The fight over the future of the Hilton Head National Golf Club — previously confined to Beaufort County Council and planning board hearings — has moved to the courts.
Scratch Golf, LLC, the owner of the golf course and subsidiary of Virgina-based firm the United Company, filed a lawsuit Monday against the county and council, arguing that the company wasn’t given a fair shake after asking the county for permission to rezone the property for residential and commercial development.
The suit comes about four months after Beaufort County Council voted overwhelmingly to deny a rezoning application for the property along U.S. 278 in greater Bluffton and about four years after the owners first came to the county with plans to transform the course.
Following a 2013 decision by the Beaufort County Planning Commission to deny a request to rezone the roughly 300-acre site on Malphrus Road and Bluffton Parkway, Hilton Head National’s owners applied again for a zoning change last July.
Currently zoned for rural-type uses, the new zoning would have allowed a variety of development types.
Conceptual plans initially called for the possibility of building up 700,000 square feet of retail space, 400 apartments, 500 single-family homes, an assisted-living facility, a 125,0000-square-foot convention center and a 1,500-seat performing arts center by 2030.
Scratch Golf’s lawsuit claims that members of County Council “seized the opportunity to mischaracterize the the rezoning application as overreaching.”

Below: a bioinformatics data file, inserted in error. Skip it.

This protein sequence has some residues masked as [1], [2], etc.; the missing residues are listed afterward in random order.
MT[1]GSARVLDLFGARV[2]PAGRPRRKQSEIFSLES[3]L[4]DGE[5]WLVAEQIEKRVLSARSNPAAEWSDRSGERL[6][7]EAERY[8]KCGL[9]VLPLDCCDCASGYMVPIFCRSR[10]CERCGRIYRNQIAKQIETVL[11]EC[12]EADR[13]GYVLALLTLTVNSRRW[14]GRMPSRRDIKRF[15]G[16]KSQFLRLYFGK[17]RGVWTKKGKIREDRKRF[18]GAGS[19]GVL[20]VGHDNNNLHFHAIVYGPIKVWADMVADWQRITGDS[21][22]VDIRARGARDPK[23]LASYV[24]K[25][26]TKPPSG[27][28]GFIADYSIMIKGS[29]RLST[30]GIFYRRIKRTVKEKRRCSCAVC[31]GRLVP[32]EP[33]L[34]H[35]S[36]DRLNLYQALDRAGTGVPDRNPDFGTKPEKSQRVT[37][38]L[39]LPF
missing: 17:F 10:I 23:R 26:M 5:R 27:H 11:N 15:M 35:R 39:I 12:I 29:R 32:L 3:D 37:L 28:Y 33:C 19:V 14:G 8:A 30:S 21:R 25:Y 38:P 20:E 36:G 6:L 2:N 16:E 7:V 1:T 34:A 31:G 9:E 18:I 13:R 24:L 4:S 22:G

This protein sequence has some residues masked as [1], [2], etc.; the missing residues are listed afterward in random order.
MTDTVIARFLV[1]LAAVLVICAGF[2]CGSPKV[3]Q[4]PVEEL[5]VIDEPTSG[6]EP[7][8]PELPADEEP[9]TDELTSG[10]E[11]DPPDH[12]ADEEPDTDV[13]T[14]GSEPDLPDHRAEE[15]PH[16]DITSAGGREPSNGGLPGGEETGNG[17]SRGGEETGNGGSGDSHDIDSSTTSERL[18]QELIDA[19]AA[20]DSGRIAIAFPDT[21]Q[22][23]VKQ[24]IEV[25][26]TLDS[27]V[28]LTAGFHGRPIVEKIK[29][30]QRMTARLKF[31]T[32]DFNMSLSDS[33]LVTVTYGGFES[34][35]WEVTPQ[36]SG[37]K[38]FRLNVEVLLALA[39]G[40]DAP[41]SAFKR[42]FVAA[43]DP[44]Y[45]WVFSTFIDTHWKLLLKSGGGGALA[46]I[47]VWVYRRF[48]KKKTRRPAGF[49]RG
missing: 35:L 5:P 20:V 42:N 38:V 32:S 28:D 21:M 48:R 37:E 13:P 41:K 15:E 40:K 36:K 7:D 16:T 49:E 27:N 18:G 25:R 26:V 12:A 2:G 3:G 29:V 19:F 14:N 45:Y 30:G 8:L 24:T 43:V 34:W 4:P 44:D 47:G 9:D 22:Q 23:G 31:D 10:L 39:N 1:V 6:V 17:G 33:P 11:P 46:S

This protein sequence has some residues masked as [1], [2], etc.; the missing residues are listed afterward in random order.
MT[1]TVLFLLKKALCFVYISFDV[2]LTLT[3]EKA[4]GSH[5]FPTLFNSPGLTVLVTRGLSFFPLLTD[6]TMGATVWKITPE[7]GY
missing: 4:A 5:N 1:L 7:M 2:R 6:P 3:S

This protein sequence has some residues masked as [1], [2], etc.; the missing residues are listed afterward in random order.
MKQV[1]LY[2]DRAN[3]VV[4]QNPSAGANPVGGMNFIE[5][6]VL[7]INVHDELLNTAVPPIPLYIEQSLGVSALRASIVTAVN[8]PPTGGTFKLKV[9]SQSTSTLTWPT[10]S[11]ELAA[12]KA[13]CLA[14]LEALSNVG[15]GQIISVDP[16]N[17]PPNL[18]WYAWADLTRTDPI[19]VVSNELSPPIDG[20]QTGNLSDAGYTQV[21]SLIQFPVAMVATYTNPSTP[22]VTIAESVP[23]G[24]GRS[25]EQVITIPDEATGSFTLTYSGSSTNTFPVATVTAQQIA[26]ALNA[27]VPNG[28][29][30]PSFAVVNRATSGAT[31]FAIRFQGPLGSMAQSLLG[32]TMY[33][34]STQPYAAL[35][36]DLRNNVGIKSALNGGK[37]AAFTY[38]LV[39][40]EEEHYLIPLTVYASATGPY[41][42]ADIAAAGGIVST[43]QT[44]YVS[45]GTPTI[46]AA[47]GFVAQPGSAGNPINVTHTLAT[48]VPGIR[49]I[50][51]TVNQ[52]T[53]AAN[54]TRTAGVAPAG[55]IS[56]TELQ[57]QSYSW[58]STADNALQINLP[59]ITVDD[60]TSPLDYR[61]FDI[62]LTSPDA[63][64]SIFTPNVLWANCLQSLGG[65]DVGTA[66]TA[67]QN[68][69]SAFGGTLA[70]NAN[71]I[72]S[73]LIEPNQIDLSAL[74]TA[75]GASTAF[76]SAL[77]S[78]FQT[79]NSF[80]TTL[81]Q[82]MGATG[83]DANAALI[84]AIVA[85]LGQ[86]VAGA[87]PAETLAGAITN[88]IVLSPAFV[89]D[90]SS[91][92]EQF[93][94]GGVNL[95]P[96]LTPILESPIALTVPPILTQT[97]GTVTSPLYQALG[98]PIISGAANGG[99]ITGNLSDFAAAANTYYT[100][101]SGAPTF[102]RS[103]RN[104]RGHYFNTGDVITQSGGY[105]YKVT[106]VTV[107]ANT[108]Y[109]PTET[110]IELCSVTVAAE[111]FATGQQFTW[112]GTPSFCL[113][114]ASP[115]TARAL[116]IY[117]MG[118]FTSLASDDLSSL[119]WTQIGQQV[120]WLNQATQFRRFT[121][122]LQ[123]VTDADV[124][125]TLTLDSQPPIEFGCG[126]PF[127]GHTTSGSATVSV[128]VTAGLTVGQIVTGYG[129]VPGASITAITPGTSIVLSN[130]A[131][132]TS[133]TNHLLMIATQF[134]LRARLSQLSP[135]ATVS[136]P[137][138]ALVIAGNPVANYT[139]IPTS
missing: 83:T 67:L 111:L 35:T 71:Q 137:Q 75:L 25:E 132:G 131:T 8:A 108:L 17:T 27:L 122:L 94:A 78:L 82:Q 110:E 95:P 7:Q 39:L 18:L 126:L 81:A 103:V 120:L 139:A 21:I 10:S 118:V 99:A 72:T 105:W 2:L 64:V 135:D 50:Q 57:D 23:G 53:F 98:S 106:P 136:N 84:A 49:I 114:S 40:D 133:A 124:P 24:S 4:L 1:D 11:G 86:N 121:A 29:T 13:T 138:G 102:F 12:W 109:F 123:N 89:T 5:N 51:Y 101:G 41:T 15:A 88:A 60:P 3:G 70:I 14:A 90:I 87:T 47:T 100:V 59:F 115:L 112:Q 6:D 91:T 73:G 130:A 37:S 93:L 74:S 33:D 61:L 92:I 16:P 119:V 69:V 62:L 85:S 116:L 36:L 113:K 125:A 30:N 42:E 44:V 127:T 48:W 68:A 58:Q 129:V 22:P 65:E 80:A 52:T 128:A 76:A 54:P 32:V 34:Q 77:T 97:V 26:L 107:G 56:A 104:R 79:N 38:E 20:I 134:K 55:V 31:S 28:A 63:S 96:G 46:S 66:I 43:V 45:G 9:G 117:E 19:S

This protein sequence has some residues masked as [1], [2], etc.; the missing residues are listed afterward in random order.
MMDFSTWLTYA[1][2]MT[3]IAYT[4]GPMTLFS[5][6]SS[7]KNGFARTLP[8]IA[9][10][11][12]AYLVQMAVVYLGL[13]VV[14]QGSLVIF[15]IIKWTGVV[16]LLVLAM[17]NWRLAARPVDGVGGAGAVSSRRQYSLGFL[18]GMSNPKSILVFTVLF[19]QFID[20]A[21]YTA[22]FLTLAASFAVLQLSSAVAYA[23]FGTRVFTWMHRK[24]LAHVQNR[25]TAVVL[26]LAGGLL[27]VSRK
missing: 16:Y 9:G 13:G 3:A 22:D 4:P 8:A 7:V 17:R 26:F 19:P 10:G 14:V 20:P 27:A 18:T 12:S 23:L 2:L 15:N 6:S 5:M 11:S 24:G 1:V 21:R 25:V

A revised rezoning application submitted last November scaled the project back, reducing the retail space by 300,000 square feet, apartments by 100 units, single-family homes by 200 units, and convention center space by 25,000 square feet.
Scratch Golf’s lawsuit argues that this type of development has been deemed appropriate in the area by the county’s own Community Development Code, a document used to guide growth.
According to the suit, “continued development (near the course) has been approved by the county for other property owners and developers, but not for (Scratch Golf).”
The County Council voted in January to form a development agreement subcommittee — made up of County Councilmen Tabor Vaux, Steve Fobes and Rick Caporale — to negotiate with the course’s owners.
A series of public meetings earlier this year drew hundreds of locals, many of them vocal opponents of Scratch Golf’s plans for the course.
The suit argues that “opposition to rezoning (was) organized from within council” and elected officials unfairly helped stoke public outrage.
The lawsuit claims that Vaux “solicited signatures for a change.org online petition opposing” the owners’ rezoning application and used a public question and answer session on the proposed development “to spread false information” about that application.
When negotiations ultimately collapsed and the rezoning request was denied, the council’s “failure to comply with its own carefully crafted (development code) … (was) arbitrary, capricious and irrational,” according to the suit.
The council “did not a state a reasonable, rational basis to deny” Scratch Golf’s request, the suit says. The county has “a duty to enact and enforce land use regulations and corresponding zoning laws … without discrimination.”